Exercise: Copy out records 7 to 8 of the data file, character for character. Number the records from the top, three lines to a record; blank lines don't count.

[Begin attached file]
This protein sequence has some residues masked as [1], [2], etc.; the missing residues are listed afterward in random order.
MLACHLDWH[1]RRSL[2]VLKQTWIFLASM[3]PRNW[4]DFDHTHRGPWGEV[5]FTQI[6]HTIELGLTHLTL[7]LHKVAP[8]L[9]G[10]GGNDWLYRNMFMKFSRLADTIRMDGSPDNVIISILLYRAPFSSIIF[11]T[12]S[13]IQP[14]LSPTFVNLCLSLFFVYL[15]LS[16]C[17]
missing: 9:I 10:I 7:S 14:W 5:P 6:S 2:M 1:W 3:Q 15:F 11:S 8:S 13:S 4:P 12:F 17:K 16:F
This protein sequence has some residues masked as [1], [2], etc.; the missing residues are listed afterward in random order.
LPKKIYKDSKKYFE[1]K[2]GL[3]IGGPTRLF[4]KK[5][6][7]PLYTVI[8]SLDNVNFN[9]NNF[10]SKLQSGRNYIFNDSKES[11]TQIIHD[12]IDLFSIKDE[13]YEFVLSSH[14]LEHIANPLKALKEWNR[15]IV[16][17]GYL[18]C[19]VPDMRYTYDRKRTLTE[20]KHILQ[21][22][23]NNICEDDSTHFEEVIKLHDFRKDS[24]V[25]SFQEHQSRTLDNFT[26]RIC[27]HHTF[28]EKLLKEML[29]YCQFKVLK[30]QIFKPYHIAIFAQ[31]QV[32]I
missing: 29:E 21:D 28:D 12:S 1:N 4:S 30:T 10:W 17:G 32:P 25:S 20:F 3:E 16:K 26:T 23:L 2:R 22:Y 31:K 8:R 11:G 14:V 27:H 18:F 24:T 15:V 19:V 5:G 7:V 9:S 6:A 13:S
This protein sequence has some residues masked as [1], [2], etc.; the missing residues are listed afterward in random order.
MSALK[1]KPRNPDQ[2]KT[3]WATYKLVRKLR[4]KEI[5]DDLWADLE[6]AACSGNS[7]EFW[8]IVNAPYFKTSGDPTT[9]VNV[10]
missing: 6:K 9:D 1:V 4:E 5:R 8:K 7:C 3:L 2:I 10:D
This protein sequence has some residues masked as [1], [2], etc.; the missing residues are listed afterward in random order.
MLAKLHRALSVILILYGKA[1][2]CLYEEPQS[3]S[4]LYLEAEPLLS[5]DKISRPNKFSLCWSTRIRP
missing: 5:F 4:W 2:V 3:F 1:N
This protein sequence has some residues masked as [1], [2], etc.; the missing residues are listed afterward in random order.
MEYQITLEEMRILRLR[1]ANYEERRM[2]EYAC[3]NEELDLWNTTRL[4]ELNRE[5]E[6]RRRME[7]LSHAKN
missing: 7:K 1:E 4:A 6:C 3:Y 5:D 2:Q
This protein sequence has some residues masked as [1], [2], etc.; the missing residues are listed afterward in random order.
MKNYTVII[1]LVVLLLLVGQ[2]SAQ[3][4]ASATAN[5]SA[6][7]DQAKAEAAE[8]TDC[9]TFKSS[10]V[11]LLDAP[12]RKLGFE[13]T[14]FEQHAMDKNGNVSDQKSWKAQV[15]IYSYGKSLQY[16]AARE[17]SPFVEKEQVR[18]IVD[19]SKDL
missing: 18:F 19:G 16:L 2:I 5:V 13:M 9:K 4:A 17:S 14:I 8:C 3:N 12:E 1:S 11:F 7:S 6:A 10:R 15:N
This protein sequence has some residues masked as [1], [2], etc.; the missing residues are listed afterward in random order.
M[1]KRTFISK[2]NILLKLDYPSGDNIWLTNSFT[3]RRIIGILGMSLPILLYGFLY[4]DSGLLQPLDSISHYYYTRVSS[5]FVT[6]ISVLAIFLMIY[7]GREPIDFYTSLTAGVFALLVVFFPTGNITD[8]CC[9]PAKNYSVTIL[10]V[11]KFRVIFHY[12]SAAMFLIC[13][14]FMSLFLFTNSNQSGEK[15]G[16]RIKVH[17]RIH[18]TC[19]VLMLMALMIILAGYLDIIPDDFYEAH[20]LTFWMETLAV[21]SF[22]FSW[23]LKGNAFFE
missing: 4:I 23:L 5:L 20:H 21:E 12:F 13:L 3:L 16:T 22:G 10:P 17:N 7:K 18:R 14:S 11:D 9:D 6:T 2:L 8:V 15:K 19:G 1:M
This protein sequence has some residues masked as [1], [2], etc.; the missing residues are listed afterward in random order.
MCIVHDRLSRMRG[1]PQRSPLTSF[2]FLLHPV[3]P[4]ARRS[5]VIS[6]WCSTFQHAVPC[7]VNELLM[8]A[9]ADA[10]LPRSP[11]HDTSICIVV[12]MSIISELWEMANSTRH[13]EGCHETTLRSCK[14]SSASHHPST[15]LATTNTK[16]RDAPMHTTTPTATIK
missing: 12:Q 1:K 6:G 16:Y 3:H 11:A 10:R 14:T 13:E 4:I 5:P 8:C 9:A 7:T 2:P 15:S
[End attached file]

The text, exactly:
This protein sequence has some residues masked as [1], [2], etc.; the missing residues are listed afterward in random order.
M[1]KRTFISK[2]NILLKLDYPSGDNIWLTNSFT[3]RRIIGILGMSLPILLYGFLY[4]DSGLLQPLDSISHYYYTRVSS[5]FVT[6]ISVLAIFLMIY[7]GREPIDFYTSLTAGVFALLVVFFPTGNITD[8]CC[9]PAKNYSVTIL[10]V[11]KFRVIFHY[12]SAAMFLIC[13][14]FMSLFLFTNSNQSGEK[15]G[16]RIKVH[17]RIH[18]TC[19]VLMLMALMIILAGYLDIIPDDFYEAH[20]LTFWMETLAV[21]SF[22]FSW[23]LKGNAFFE
missing: 4:I 23:L 5:L 20:H 21:E 12:F 13:L 3:L 16:T 22:G 10:P 17:N 7:K 18:R 14:S 11:D 9:D 6:T 2:L 8:V 15:K 19:G 1:M
This protein sequence has some residues masked as [1], [2], etc.; the missing residues are listed afterward in random order.
MCIVHDRLSRMRG[1]PQRSPLTSF[2]FLLHPV[3]P[4]ARRS[5]VIS[6]WCSTFQHAVPC[7]VNELLM[8]A[9]ADA[10]LPRSP[11]HDTSICIVV[12]MSIISELWEMANSTRH[13]EGCHETTLRSCK[14]SSASHHPST[15]LATTNTK[16]RDAPMHTTTPTATIK
missing: 12:Q 1:K 6:G 16:Y 3:H 11:A 10:R 14:T 13:E 4:I 5:P 8:C 9:A 7:T 2:P 15:S